Phrases like “bird in the hand” “jam today” and “don’t trust the Government” are not the basis of a business case, they are the articulation of a can’t be bothered mentality that has really given up on financial prudence . It’s all very well the Pension Minister getting exasperated with the private sector for encouraging irresponsible short-termism but if his own Department are up to the same tricks it’s hardly surprising short-termism abounds!

Steve Webb’s optimism is based on a belief that given a chance, people will behave in a sensible way. That “given a chance” is not a gimme!

When people get to their sixties they get stressed by the thought of old age and at a time when they should be winding down – they get wound up.  The DWP isn’t helping. The DWP should be ashamed of themselves for allowing people to take rubbish short-term choices with their state benefits and they should be ashamed of themselves for not accepting the help that Alan Higham offered them to simplify the pre-retirement information sent to those about to buy pensions.

If there is a Big Society then let me call on it to get behind Alan in his one man crusade to get the DWP to see sense.

If there is a big society then I call upon its  clever people who understand the advantages of collective DC to get together and do something about providing a proper pension option for those with small pots and those who have no access to or will to take advice.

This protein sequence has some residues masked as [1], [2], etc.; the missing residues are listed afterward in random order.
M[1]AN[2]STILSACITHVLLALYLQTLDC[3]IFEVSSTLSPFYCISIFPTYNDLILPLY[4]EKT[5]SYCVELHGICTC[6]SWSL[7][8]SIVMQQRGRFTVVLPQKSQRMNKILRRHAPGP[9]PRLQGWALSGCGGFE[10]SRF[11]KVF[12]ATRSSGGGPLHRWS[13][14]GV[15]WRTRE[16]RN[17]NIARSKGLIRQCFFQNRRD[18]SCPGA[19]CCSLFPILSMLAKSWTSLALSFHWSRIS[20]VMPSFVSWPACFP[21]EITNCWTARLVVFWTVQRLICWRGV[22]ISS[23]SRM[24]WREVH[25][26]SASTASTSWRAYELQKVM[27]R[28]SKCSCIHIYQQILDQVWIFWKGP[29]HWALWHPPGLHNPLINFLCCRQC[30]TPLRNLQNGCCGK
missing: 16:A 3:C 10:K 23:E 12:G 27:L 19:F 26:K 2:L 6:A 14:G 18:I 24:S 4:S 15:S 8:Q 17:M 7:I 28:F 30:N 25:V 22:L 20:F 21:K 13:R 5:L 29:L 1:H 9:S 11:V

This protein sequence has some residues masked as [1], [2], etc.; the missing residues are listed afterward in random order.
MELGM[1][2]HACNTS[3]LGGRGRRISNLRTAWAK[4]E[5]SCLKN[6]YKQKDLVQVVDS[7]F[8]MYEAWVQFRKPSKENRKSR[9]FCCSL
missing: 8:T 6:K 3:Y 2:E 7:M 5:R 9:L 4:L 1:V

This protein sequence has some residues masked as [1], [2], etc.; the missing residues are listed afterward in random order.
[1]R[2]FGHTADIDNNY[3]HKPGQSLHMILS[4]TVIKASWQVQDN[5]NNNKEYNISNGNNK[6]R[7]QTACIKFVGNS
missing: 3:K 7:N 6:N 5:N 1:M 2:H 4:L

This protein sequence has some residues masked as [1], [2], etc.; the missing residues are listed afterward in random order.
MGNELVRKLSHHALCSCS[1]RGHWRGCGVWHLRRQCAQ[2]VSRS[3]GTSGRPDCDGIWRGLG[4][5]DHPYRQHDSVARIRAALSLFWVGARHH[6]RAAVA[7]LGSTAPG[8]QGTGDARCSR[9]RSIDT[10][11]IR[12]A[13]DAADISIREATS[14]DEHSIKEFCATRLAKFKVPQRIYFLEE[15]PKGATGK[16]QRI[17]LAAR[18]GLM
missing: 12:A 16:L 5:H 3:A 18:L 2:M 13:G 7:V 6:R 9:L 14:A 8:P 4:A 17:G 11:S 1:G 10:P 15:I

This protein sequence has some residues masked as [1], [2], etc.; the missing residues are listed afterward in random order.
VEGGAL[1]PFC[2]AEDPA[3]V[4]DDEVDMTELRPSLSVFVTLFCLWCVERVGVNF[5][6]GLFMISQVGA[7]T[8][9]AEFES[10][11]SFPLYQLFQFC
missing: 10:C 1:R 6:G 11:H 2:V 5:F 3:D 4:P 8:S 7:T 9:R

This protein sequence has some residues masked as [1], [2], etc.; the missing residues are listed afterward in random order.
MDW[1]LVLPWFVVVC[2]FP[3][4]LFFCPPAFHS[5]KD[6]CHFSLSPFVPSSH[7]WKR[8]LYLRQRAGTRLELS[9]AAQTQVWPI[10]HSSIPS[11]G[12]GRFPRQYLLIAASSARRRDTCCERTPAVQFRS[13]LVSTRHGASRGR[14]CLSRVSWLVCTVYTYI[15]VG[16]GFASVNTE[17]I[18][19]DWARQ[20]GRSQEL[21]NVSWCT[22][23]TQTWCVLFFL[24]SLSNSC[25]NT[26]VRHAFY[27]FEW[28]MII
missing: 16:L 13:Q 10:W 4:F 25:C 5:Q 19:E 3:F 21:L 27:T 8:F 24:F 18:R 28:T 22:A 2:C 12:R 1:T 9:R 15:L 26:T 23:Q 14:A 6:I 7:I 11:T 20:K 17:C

The enemies of change are those with vested interest in the maintenance of the status quo. These include the bad insurers who do not encourage the use of the OMO but offer poor annuity rates as a default option. These include the mandarins in the DWP who block the use of clear language in communications and Alan’s sensible reforms in communication. They include the actuaries behind the cases highlighted in Alan’s recent blogs.

But the broader “obstructors” of change are the silent majority of people in the pensions industry who know that see the mugging but choose to walk on by on the other side of the road.

Saying to yourself, “none of my business” is not good enough. Failing to take your share in the collective solution is not good enough. You don’t have to get a placard and parade up and down Tothill Street but you can and are helping just by reading this blog!

This is a consciousness thing!

There does seem greater consciousness among the pensions cognoscenti and among the general public. This does seem to be on the minister’s radar (despite the behaviour of some in his department) . Good people seem to be looking at this issue with genuine concern for the fate of the 40.000 people a month buying annuities. The issue is getting to the top of the agenda, a big push and we may get something done about it.


About henry tapper

Founder of the Pension PlayPen,, partner of Stella, father of Olly . I am the Pension Plowman
This entry was posted in annuity, corporate governance, customer service, dc pensions, de-risking, Fiduciary Management, NEST, Retirement and tagged , , , , , , , . Bookmark the permalink.

6 Responses to Will the Big Society sort pensions?